Various media went giddy Monday as a hacker claiming to represent the hacktivist collective Anonymous, posted a list, which claimed to take the hoods off prominent politicians allegedly in the KKK. The list  named 4 Republican senators, including Republican Senate Majority Whip, John Cornyn, 4 Democratic mayors and 1 Republican mayor.

The International Business Times got an exclusive interview with the hacker who goes by “Amped Attacks,” who explained how he got the information, and claimed to be a member of a faction associated with Anonymous. USA Today got in on the action, as did The Hill, The Huffington Post, US Uncut, and others. All of them reported that the post was the work of Anonymous.

There’s only one problem with this. The main Twitter account for the Anonymous operation against the KKK has disavowed the list.

This account has NOT YET released any information. We believe in due diligence and will NOT recklessly involve innocent individuals #OpKKK

— Operation KKK (@Operation_KKK) November 2, 2015

Elsewhere on the Twitter feed, Operation_KKK gently distances itself from Amped Attacks.

We respect the work of our fellow freedom fighters. However, we are unable to confirm, deny or take credit for any work that we did not do.

— Operation KKK (@Operation_KKK) November 2, 2015

Another top Anonymous Twitter account reminded followers and the media only to refer to the Operation_KKK account.

For any information about #OpKKK we will refer to the official [email protected]_KKK twitter account

— Anonymous (@YourAnonNews) November 2, 2015

Anonymous’s collective nature is a double-edged sword in this case. The leaders can’t forcefully distance themselves from someone who is clearly not speaking for them, because anyone can pick up the mantle of Anonymous. Yet, the planned doxxing against the KKK is obviously a high-level operation, planned for Thursday, November 5th, and the person who posted the list is clearly not on the same page.

Many of the names don’t even pass an immediate sniff test. Among the mayors who are supposedly secret members of the KKK, one argues for a greater role for women in politics, one is a gun control advocate, and one is an openly gay man. What common cause would they make with white supremacists?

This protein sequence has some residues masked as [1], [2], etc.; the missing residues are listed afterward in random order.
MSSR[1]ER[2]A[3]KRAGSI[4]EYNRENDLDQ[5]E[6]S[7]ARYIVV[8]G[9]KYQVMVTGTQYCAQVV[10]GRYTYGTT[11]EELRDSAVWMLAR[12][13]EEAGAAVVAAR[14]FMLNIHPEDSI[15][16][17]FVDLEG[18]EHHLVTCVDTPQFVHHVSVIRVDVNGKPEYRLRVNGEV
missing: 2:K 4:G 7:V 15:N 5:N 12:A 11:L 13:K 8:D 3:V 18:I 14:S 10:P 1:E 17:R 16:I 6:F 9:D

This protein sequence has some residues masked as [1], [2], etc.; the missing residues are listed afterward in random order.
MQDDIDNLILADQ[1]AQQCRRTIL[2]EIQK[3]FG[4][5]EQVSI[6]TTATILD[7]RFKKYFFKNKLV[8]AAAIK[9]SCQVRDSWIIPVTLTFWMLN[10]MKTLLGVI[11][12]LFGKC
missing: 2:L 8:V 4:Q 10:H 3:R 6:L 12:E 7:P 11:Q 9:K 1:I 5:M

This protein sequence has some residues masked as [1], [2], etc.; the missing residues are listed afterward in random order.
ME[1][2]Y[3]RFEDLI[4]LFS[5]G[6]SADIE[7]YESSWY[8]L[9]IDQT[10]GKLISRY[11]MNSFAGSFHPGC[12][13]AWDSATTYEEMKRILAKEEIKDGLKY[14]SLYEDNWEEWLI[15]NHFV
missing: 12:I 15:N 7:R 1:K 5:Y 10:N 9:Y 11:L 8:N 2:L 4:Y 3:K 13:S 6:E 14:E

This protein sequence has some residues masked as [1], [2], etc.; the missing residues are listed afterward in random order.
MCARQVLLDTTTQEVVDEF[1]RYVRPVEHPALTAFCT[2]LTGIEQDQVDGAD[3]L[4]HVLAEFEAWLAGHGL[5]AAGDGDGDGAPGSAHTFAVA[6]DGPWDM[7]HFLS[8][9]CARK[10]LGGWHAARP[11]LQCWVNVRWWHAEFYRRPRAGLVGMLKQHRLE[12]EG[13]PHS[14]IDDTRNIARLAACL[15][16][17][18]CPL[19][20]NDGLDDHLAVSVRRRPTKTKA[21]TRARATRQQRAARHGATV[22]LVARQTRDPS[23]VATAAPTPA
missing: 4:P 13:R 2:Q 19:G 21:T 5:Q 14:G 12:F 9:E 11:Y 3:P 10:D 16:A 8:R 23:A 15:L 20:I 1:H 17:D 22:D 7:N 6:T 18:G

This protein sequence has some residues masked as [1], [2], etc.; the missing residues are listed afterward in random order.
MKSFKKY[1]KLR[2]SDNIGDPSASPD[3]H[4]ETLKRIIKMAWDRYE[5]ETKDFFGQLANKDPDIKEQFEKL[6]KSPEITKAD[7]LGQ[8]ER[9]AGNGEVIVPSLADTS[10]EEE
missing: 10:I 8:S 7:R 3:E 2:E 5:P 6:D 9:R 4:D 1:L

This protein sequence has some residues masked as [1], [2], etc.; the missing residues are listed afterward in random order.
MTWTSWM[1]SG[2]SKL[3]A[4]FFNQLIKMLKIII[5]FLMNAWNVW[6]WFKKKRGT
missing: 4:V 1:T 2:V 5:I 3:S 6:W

International Business Times reported that Amped Attacks said,

“All I can really say without fully admitting to federal charges is that several databases were dumped from different KKK websites that all linked their emails to the politicians in question and the only way their emails would have been on there to begin with is if they showed support when signing up for [the site] or filled out an application.”

So, the evidence that “Anonymous” supposedly had tying major political leaders to the KKK is that emails associated with them have been used to access Twitter accounts associated with the KKK.

I would love to see an attorney try to press that in court. The defense could easily argue that the politician was not operating the email account, and some intern had signed up for things willy-nilly. Or, that access had been gained in order to do opposition research on the KKK. Without further evidence, email logins as star witness wouldn’t even make it to court in the first place.

The media outlets that reported on this outing without questioning how it was derived should have been more careful. They should have referred to Anonymous’s official social media presence before rushing to the presses. It strains credulity that Anonymous would go after such big fish on such flimsy evidence.

The list actually raises questions about who, in fact, posted it and why. It almost seems like an attempt to steal thunder from, or discredit, Anonymous’s planned unveiling of 1,000 KKK members on November 5th.

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